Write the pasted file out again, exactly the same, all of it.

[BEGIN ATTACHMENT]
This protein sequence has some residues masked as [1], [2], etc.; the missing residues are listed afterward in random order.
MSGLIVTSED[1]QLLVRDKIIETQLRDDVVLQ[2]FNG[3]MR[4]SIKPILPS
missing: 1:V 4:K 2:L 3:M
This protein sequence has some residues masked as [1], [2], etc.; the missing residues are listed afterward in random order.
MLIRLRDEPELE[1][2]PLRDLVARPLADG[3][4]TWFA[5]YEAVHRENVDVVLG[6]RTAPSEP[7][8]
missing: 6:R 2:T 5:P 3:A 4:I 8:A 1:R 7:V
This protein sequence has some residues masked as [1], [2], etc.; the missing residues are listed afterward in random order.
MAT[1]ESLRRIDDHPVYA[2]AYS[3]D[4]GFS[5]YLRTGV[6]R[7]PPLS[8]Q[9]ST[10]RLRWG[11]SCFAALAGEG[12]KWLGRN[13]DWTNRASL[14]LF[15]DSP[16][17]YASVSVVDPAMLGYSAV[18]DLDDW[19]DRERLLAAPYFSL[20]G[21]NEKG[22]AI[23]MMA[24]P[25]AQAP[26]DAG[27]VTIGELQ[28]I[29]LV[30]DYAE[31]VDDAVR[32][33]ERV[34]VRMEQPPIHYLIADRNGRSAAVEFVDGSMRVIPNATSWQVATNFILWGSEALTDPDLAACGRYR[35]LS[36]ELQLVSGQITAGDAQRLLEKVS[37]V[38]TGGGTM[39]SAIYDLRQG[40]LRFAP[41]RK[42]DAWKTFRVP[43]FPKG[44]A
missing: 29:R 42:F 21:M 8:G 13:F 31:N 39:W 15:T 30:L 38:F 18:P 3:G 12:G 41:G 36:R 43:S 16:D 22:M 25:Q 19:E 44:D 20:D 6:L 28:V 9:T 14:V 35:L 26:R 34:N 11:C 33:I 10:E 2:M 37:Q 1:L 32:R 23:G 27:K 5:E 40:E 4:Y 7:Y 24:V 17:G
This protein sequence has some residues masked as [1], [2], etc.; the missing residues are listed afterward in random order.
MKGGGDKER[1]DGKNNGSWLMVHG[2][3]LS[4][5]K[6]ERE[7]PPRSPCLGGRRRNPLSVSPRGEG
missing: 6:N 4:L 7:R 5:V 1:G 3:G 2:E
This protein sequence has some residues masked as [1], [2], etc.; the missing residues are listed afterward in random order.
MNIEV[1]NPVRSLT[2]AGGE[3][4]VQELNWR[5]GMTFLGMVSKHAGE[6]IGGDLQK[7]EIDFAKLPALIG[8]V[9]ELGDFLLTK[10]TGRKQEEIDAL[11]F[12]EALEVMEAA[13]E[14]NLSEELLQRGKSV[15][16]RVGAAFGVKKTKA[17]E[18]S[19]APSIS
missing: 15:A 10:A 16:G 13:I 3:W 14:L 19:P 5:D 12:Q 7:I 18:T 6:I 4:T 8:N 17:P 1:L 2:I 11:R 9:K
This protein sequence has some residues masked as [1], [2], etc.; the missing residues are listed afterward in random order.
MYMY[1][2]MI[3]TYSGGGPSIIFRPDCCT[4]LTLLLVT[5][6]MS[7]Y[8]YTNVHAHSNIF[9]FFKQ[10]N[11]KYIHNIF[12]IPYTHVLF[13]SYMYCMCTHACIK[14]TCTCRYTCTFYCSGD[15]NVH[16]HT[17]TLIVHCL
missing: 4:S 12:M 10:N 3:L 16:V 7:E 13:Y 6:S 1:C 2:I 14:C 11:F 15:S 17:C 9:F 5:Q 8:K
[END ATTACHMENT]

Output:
This protein sequence has some residues masked as [1], [2], etc.; the missing residues are listed afterward in random order.
MSGLIVTSED[1]QLLVRDKIIETQLRDDVVLQ[2]FNG[3]MR[4]SIKPILPS
missing: 1:V 4:K 2:L 3:M
This protein sequence has some residues masked as [1], [2], etc.; the missing residues are listed afterward in random order.
MLIRLRDEPELE[1][2]PLRDLVARPLADG[3][4]TWFA[5]YEAVHRENVDVVLG[6]RTAPSEP[7][8]
missing: 6:R 2:T 5:P 3:A 4:I 8:A 1:R 7:V
This protein sequence has some residues masked as [1], [2], etc.; the missing residues are listed afterward in random order.
MAT[1]ESLRRIDDHPVYA[2]AYS[3]D[4]GFS[5]YLRTGV[6]R[7]PPLS[8]Q[9]ST[10]RLRWG[11]SCFAALAGEG[12]KWLGRN[13]DWTNRASL[14]LF[15]DSP[16][17]YASVSVVDPAMLGYSAV[18]DLDDW[19]DRERLLAAPYFSL[20]G[21]NEKG[22]AI[23]MMA[24]P[25]AQAP[26]DAG[27]VTIGELQ[28]I[29]LV[30]DYAE[31]VDDAVR[32][33]ERV[34]VRMEQPPIHYLIADRNGRSAAVEFVDGSMRVIPNATSWQVATNFILWGSEALTDPDLAACGRYR[35]LS[36]ELQLVSGQITAGDAQRLLEKVS[37]V[38]TGGGTM[39]SAIYDLRQG[40]LRFAP[41]RK[42]DAWKTFRVP[43]FPKG[44]A
missing: 29:R 42:F 21:M 8:G 13:F 31:N 39:W 15:T 30:L 38:F 18:P 3:G 12:G 41:G 36:R 43:S 16:D 22:M 25:Q 19:E 44:D 20:D 6:L 28:V 9:T 14:V 35:L 26:R 34:N 11:C 33:I 10:E 2:M 37:Q 1:L 32:R 23:G 27:K 5:E 40:E 4:Y 7:Y 24:V 17:G
This protein sequence has some residues masked as [1], [2], etc.; the missing residues are listed afterward in random order.
MKGGGDKER[1]DGKNNGSWLMVHG[2][3]LS[4][5]K[6]ERE[7]PPRSPCLGGRRRNPLSVSPRGEG
missing: 6:N 4:L 7:R 5:V 1:G 3:G 2:E
This protein sequence has some residues masked as [1], [2], etc.; the missing residues are listed afterward in random order.
MNIEV[1]NPVRSLT[2]AGGE[3][4]VQELNWR[5]GMTFLGMVSKHAGE[6]IGGDLQK[7]EIDFAKLPALIG[8]V[9]ELGDFLLTK[10]TGRKQEEIDAL[11]F[12]EALEVMEAA[13]E[14]NLSEELLQRGKSV[15][16]RVGAAFGVKKTKA[17]E[18]S[19]APSIS
missing: 15:A 10:A 16:G 13:I 3:W 14:L 19:P 5:D 12:Q 7:I 18:T 6:I 4:T 8:N 17:P 1:L 2:I 11:R 9:K
This protein sequence has some residues masked as [1], [2], etc.; the missing residues are listed afterward in random order.
MYMY[1][2]MI[3]TYSGGGPSIIFRPDCCT[4]LTLLLVT[5][6]MS[7]Y[8]YTNVHAHSNIF[9]FFKQ[10]N[11]KYIHNIF[12]IPYTHVLF[13]SYMYCMCTHACIK[14]TCTCRYTCTFYCSGD[15]NVH[16]HT[17]TLIVHCL
missing: 4:S 12:M 10:N 3:L 16:V 7:E 13:Y 6:S 1:C 2:I 14:C 11:F 15:S 17:C 9:F 5:Q 8:K